- Premier: By “premier” we mean that Capital will provide quality education with excellence in every possible way to the honor and glory of God.
- Evangelical: By “evangelical” we mean that Capital will embrace an unqualified commitment to an historic, orthodox position on the crucial and essential doctrines that demarcate the Christian faith while allowing for denominational distinctions and interpretive differences on second-order doctrines on which equally biblically committed and believing Christians may disagree.
- Globally-Accessible: By “globally-accessible” we mean that Capital will leverage economies of scale, be financially affordable, be adult-learner focused, maximize alternative delivery models, and will be culturally and linguistically relevant.
- Technologically-Advanced: By “technologically-advanced” we mean that Capital will leverage all available technologies to make biblical higher education available through multiple platforms, to multiple constituencies, in a cooperative learning environment.
- Competency-Based: By “competency-based” we mean that the Capital curriculum will equip students with skill-sets that ministry practitioners can practically employ or can teach to others rather than focus on scholarship as an end in itself or on historic curricular models as static definitions of the seminary.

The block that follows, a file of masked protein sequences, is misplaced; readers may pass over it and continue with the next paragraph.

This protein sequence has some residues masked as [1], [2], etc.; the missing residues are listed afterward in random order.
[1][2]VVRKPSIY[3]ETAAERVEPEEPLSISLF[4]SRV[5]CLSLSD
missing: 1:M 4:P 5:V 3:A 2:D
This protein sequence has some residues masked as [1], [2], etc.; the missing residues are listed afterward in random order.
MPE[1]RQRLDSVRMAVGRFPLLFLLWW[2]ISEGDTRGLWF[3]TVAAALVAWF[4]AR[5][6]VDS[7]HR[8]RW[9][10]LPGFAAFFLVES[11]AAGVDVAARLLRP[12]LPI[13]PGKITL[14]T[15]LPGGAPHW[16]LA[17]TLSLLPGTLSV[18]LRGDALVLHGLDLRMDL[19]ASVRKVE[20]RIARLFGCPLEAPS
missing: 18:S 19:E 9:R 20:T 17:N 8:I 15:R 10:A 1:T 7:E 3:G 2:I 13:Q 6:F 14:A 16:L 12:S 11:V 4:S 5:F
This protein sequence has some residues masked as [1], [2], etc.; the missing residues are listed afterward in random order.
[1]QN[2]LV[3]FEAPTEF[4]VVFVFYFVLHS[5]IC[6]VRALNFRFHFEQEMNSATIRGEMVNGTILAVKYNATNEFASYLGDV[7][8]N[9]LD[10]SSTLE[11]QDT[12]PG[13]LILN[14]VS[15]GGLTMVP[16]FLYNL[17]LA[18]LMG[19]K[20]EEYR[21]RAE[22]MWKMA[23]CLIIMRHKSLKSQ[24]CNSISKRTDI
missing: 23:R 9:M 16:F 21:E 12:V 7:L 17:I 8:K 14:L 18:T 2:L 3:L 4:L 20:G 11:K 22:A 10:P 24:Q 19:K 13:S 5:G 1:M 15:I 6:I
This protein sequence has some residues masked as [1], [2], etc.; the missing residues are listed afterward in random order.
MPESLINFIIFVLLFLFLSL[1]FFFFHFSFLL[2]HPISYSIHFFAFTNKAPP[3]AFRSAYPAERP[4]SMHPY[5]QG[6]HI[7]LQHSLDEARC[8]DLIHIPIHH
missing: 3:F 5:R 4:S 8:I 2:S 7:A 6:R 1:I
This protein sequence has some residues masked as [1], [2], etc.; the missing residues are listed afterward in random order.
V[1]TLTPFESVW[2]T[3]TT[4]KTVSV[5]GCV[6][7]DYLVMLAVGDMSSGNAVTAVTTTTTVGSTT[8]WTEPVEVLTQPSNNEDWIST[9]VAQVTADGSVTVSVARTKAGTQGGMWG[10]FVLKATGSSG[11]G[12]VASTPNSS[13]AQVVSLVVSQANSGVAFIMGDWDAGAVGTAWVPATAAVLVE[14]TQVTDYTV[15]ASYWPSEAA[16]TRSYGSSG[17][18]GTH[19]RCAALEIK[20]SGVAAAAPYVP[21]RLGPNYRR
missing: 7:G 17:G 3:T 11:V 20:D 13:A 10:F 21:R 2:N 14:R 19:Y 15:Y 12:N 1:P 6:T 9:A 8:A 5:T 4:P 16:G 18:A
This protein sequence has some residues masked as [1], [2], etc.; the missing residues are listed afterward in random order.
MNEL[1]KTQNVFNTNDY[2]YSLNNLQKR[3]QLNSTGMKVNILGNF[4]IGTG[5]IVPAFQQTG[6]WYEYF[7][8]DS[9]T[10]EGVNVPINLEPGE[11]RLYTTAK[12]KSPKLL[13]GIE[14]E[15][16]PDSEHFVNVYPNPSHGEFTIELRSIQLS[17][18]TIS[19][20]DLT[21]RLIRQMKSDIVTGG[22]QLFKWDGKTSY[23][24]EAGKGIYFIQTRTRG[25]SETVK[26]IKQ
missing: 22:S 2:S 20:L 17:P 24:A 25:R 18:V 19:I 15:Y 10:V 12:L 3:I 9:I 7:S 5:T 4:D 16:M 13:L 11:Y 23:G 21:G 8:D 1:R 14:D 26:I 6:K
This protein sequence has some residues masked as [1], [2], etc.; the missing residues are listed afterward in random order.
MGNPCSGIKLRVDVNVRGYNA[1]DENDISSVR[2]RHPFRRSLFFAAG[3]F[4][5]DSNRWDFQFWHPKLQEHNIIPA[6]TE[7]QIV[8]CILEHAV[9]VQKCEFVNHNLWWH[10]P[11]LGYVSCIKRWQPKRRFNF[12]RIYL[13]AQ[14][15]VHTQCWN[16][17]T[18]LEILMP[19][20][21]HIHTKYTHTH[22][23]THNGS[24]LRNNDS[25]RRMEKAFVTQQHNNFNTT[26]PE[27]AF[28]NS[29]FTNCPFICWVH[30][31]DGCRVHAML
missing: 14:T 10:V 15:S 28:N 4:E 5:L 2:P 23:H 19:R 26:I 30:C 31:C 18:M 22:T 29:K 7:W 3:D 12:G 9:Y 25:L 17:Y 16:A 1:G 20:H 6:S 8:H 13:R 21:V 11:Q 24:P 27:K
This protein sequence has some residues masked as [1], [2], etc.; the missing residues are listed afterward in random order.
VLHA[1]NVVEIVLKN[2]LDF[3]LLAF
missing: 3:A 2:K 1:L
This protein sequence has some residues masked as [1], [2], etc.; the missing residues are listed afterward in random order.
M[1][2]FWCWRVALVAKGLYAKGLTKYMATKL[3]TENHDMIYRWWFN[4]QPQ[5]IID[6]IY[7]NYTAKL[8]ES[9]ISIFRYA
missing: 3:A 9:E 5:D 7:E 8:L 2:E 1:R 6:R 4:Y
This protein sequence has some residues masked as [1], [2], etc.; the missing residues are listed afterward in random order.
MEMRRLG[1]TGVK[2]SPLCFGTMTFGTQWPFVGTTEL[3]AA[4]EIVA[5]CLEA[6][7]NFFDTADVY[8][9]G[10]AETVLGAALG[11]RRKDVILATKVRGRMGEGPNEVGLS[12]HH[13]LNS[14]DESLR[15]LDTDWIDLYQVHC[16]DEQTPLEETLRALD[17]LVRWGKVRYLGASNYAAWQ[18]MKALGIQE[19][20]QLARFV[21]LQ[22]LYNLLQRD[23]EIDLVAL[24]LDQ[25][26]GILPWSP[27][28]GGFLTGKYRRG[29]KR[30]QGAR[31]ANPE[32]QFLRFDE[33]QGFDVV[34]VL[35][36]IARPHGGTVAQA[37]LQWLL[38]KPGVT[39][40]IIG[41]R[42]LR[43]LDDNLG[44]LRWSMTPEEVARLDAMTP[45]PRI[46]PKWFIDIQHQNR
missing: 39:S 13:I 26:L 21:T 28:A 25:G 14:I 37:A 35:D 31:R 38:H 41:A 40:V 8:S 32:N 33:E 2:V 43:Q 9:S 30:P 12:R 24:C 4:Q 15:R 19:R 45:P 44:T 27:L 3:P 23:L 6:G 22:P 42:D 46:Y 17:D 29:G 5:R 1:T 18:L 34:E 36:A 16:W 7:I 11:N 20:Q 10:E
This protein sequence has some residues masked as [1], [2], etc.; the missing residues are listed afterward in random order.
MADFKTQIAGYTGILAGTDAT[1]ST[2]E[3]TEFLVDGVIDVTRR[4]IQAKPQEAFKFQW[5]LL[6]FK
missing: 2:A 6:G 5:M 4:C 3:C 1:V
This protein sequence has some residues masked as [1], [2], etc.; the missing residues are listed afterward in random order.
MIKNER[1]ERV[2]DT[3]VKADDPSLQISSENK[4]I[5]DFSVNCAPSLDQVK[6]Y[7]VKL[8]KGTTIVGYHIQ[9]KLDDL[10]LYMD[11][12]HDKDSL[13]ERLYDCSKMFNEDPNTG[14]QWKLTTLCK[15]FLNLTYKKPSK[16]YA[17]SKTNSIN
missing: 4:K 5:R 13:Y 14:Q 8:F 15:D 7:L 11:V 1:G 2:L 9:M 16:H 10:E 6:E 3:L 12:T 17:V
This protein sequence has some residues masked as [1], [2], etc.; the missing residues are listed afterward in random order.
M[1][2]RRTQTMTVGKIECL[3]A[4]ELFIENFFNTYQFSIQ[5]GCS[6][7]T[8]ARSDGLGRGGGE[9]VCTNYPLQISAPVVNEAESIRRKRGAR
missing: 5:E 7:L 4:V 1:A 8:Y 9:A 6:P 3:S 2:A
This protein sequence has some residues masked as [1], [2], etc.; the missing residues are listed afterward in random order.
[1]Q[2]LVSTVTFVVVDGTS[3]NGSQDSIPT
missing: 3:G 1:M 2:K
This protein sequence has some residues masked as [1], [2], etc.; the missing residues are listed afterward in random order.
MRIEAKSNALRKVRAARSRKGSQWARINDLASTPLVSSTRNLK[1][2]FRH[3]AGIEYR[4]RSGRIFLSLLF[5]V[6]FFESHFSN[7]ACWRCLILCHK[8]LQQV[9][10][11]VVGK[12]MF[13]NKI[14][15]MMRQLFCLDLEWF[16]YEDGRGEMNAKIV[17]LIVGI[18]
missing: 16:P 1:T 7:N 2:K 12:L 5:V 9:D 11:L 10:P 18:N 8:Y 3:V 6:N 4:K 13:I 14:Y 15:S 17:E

- Multi-Campus: By “multi-campus” we mean that Capital will be both a vertical campus and virtual campus appropriately designed for the 21st century adult learners rather than a horizontal campus seminary designed for residential students.
- Strategically-Partnered: By “strategically-partnered” we mean that Capital will reach-out to leading churches, mission agencies, equipping institutions, and Christian ministries in order to more fully embed the educational experience of students in the practical environment of real world ministry.
- Academic Institution: By “academic institution” we mean that Capital will be academically rigorous and appropriately accredited.
- Biblical Higher Education: By “biblical higher education” we mean that all programs of study will be taught from a biblical worldview perspective and that the Bible will remain the curricular foundation as the school develops leaders who understand the importance of a biblical worldview and its application to every aspect of life and vocation.